As we start 2012 excited for new ventures and challenges, we look back on what we’ve learned and think about how the philanthropy sector is shaping up. Lucy Bernholz gives us a great jumping off point with her Philanthropy Buzzwords of 2011, detailing some of the most talked about and used (sometimes over-used) terms that bubbled up last year. Here are three concepts – and our definitions – that our team is recommitting to in 2012:
Since our center was launched 5 years ago, we’ve watched the “bubbling up” of this term recently with much interest. As with many philanthropic terms, ‘evidence-based’ seems to mean different things to different people. For us, it has always meant accessing the best available information from three sources: rigorous research, informed opinion, and field experience. Where all three sources point to the same practice or model, we see a high impact philanthropic opportunity. As Lucy points out “The spread of evidence-based practices seems to be in direct proportion to the growth of program-related investments, impact investing, and social-impact bonds, all tools that need external standards for success.” We would add that it is also central to practicing high impact philanthropy.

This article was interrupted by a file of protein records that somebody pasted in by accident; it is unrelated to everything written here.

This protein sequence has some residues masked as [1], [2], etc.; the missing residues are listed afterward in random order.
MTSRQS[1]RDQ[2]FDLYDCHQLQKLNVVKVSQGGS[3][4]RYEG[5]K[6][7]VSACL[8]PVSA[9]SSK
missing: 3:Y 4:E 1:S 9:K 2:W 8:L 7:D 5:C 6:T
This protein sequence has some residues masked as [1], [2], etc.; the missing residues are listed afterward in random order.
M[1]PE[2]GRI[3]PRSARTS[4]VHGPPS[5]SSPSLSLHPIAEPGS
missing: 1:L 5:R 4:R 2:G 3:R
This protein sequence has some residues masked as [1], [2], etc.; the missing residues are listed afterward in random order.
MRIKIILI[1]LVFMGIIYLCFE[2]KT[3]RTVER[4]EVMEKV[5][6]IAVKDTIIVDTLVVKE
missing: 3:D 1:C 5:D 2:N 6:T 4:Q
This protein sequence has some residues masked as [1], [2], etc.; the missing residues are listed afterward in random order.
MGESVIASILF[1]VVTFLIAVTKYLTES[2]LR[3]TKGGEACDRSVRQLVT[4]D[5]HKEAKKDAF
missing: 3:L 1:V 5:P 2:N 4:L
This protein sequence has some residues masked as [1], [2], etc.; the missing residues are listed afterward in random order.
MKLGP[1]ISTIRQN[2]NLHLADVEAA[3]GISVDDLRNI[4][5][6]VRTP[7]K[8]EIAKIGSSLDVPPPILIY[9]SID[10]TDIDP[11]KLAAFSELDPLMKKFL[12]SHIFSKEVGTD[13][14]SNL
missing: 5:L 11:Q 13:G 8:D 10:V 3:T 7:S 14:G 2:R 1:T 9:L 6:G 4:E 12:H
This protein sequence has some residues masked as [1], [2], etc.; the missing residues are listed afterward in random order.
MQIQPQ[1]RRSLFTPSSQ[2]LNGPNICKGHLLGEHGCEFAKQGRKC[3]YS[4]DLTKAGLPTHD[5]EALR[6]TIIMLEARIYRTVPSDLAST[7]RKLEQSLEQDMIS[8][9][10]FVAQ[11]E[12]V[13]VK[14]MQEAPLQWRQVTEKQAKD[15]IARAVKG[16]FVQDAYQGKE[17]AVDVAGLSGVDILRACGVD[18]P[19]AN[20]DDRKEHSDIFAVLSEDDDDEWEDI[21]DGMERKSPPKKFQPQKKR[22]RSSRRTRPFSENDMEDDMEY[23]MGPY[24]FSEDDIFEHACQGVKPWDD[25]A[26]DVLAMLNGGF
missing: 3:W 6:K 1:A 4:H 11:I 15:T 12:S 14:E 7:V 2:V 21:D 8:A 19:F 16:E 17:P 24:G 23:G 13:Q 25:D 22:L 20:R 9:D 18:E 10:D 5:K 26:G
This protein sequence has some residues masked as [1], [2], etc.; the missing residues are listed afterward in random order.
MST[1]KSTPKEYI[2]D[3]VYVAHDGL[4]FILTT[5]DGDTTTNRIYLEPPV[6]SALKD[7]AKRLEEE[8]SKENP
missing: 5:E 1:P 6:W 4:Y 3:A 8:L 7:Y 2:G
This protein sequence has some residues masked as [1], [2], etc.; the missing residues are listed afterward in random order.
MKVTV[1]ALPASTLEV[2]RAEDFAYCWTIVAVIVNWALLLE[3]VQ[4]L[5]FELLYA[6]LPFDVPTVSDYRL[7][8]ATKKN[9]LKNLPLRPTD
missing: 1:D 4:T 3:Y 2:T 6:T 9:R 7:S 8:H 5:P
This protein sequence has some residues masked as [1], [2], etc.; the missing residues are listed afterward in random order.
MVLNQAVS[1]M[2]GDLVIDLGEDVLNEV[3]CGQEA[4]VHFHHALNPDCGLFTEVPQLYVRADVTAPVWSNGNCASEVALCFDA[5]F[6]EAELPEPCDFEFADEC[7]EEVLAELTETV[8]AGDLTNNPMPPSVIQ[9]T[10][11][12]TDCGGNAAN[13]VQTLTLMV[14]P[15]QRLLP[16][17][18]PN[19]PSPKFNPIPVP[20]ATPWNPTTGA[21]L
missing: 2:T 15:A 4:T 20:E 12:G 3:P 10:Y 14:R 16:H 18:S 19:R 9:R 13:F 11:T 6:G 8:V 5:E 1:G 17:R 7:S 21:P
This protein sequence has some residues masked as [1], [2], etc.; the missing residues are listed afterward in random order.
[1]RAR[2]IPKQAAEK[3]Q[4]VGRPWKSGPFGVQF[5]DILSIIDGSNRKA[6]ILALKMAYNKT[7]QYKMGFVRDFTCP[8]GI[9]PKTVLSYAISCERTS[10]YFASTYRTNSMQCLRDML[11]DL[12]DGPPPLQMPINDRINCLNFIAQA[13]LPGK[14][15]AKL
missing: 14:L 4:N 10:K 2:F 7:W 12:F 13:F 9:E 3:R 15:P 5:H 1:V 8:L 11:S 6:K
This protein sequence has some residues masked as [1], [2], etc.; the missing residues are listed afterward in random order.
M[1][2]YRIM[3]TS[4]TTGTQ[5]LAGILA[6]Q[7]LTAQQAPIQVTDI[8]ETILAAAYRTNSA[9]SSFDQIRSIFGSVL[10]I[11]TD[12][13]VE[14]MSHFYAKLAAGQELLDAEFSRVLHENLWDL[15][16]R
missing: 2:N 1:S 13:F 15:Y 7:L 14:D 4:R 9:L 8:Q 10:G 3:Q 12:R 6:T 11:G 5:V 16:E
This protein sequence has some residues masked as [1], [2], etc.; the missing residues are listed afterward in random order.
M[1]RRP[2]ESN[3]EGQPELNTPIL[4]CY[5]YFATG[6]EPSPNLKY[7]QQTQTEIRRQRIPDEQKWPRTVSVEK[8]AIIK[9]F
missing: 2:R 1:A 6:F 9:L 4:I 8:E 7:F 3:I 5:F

Social Impact Bonds (and their cousins)
The vision of our center is a world where capital flows to where it can do the most good. While charitable grants are one vehicle, social impact bonds and what we think of as their close relations – PRI’s, impact investments, etc. – represent alternative ways for individuals and institutions to deploy money for good. A few months ago, we began working even more closely with our partners at Wharton’s Program for Social Impact to understand this space and the opportunities and challenges it presents, so stay tuned in 2012 for guidance growing out of this collaboration. Speaking of collaboration . . .
In John Kania & Mark Kramer’s 2011 Stanford Social Innovation Review article, aptly named “Collective Impact,” the authors describe how “broad cross sector coordination” is essential to overcoming the scale and complexity of some of the most intractable social problems plaguing society. We couldn’t agree more. While individual donors can make a tremendous difference, the greatest and most lasting impact has always come from the collective action of multiple players. Our guidance for donors provides 2 examples of ways to think about collective impact. Our Pathways guide offers a comprehensive framework that identifies the key in-school and out-of-school factors that affect a student’s life at every stage along their development, including the health and environmental factors that contribute to student success. In our Teaching Quality report, we explicitly examine how the policy environment can support, impede or sustain the impact of donors’ philanthropic investments.
Here’s to an even more impactful 2012. Happy New Year!